WARCRAFT [not yet reviewed] Action fantasy based on the popular video game. Opens June 10 at theaters valleywide. (PG-13)

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THE CONJURING 2 BBB The sequel to the scariest movie of 2013 covers a lot of the same ground—but it wets a lot of the same pants, too, if you know what I mean. Director James Wan and writers Chad and Carey W. Hayes deliver another smooth, confident, meat-andpotatoes horror film based on the files of real-life paranormal investigators Ed and Lorraine Warren, played with surprising tenderness by Patrick Wilson and Vera Farmiga. It’s 1977, and an impoverished north London family—divorced Peggy (Frances O’Connor) and her four children—are bedeviled by a malevolent spirit that tears apart their dingy house and possesses 11-year-old Janet (Madison Wolfe). Since we know up-front what kind of movie this is, Wan skips the “maybe there’s another explanation” formalities and gets right to scaring us with unambiguously supernatural events. An expert with the camera, he makes frightening use of the story’s familiar haunted-house tropes, and even finds room for a few nice family moments. Not that the movie world needs more franchises, but the thought of the Warrens’ case files bursting with creepy stories for James Wan to adapt indefinitely is very appealing. Opens June 10 at theaters valleywide. (R)—Eric D. Snider

DHEEPAN BBB Jacques Audiard finds a unique approach to exploring the immigrant refugee experience, yet he almost loses that uniqueness in a narrative that’s both over-stuffed and overly conventional. To escape civil war in Sri Lanka, an ex-rebel soldier named Sivadhasan (Jesuthasan Anthonyhasan) pretends to be a dead man named Dheepan, and recruits strangers to pose as his wife Yalini (Kalieaswari Srinivasan) and 9-year-old daughter Illayaal (Claudine Vinasithamby) so they can emigrate to France as a “family.” Audiard delivers some subtly emotional moments in the dynamics within the phony family, as they seek some kind of familiarity and stability in the gang-ridden housing project where Dheepan gets a job as custodian. Then the Green Card-esque scenario develops predictable complications, and at times it feels as though Audiard can’t quite decide which of these characters is the center of the story. Great character beats collide with a climax that’s almost baffling in the way that it feels designed for the expectations of an American remake. I’d rather focus on the complexities of assimilation than wonder what it will look like when Dheepan is played by Liam Neeson. Opens June 10 at Broadway Centre Cinemas. (R)—SR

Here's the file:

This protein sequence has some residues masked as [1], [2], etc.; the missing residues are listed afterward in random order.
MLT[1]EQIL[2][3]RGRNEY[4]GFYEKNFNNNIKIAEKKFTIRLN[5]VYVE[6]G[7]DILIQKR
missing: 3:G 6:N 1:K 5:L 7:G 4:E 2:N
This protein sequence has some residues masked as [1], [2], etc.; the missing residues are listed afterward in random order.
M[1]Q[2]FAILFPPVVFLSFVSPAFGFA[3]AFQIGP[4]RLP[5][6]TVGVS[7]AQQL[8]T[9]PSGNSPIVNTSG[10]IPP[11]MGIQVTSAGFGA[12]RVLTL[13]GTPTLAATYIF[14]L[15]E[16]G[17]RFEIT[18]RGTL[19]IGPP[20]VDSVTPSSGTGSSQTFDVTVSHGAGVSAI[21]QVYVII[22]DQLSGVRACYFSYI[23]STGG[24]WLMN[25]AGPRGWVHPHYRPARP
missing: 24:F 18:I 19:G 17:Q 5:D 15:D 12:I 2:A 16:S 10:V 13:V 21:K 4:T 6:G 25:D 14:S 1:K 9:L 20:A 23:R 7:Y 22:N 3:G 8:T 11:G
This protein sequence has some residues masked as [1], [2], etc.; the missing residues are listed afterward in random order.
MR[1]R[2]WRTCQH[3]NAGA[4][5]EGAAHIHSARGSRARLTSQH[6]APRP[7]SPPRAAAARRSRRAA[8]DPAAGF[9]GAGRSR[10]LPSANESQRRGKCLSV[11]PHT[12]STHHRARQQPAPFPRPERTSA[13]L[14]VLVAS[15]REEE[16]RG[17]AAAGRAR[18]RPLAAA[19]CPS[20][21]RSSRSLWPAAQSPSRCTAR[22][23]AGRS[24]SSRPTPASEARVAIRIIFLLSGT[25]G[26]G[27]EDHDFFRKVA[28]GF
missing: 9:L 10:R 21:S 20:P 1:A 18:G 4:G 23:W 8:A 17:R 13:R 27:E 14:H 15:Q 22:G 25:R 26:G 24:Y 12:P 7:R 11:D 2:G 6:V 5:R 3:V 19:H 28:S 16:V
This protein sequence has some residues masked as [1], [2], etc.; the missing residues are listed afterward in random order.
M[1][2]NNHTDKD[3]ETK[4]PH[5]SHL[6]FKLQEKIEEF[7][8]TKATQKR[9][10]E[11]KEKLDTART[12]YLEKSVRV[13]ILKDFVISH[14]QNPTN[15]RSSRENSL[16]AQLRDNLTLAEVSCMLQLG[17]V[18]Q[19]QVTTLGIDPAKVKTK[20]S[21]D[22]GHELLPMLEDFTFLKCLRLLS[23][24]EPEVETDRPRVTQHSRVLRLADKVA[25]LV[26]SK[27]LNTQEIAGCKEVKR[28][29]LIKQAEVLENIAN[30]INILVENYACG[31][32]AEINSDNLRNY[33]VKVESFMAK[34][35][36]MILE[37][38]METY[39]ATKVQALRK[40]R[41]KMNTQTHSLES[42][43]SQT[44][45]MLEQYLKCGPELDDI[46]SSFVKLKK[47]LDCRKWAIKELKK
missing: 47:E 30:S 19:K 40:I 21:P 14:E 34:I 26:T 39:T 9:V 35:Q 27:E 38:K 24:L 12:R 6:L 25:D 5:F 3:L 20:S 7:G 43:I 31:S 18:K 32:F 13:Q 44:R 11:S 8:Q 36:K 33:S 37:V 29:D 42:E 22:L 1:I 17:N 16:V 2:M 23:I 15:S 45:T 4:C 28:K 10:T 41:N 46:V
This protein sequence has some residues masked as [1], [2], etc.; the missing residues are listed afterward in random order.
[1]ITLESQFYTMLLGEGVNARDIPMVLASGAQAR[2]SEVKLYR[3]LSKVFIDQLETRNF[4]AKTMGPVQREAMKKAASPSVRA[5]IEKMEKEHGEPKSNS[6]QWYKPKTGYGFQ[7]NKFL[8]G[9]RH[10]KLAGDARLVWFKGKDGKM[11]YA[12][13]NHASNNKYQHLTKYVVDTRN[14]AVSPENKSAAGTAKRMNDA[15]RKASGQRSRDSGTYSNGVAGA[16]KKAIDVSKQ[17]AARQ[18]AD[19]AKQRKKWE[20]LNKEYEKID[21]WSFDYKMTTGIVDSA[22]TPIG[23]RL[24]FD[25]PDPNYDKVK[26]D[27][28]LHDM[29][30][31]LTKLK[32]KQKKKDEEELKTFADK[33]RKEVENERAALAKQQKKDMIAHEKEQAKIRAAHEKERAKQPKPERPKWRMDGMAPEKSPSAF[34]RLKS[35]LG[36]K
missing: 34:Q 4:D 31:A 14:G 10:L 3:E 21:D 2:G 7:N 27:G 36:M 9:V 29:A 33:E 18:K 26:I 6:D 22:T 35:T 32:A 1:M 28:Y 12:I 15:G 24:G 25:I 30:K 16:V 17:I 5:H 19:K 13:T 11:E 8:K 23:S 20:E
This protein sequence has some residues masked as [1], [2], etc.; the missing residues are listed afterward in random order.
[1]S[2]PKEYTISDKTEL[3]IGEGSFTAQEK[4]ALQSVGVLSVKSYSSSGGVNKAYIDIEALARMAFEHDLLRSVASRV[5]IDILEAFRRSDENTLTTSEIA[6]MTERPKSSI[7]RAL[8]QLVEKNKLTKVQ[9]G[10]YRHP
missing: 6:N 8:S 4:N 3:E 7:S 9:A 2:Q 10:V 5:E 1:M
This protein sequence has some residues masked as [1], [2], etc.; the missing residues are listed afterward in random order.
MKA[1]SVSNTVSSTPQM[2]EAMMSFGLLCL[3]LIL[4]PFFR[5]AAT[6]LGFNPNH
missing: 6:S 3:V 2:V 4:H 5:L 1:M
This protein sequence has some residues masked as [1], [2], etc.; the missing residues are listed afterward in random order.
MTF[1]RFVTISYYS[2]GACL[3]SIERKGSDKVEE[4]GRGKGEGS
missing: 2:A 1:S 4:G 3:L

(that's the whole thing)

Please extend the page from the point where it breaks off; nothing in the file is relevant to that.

TEENAGE MUTANT NINJA TURTLES: OUT OF THE SHADOWS B The original ‘80s Turtles were intended as a parody of superhero comics. But this sequel to 2014’s reboot is just one more samey-same blockbuster that apes everything from Ghostbusters to The Avengers, and cannot hope to distinguish itself in such company. It’s too long and confusing for children, yet its plot about an alien that wants to take over Earth plays like it was written by an 8-year-old. Indeed, the creepy anthromophorized turtles—with the minds of doofy adolescents, the bodies of adult bodybuilders and the CGI faces of sluggish reptiles— come across as a child’s idea of what adulthood must be like, namely non-stop pizza parties and hanging out in a cool secret underground clubhouse, when you’re not fighting aliens with faux martial arts. It would be an insult to cartoons to call this cartoonish. (PG-13)—MAJ

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City Weekly June 9, 2016  

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City Weekly June 9, 2016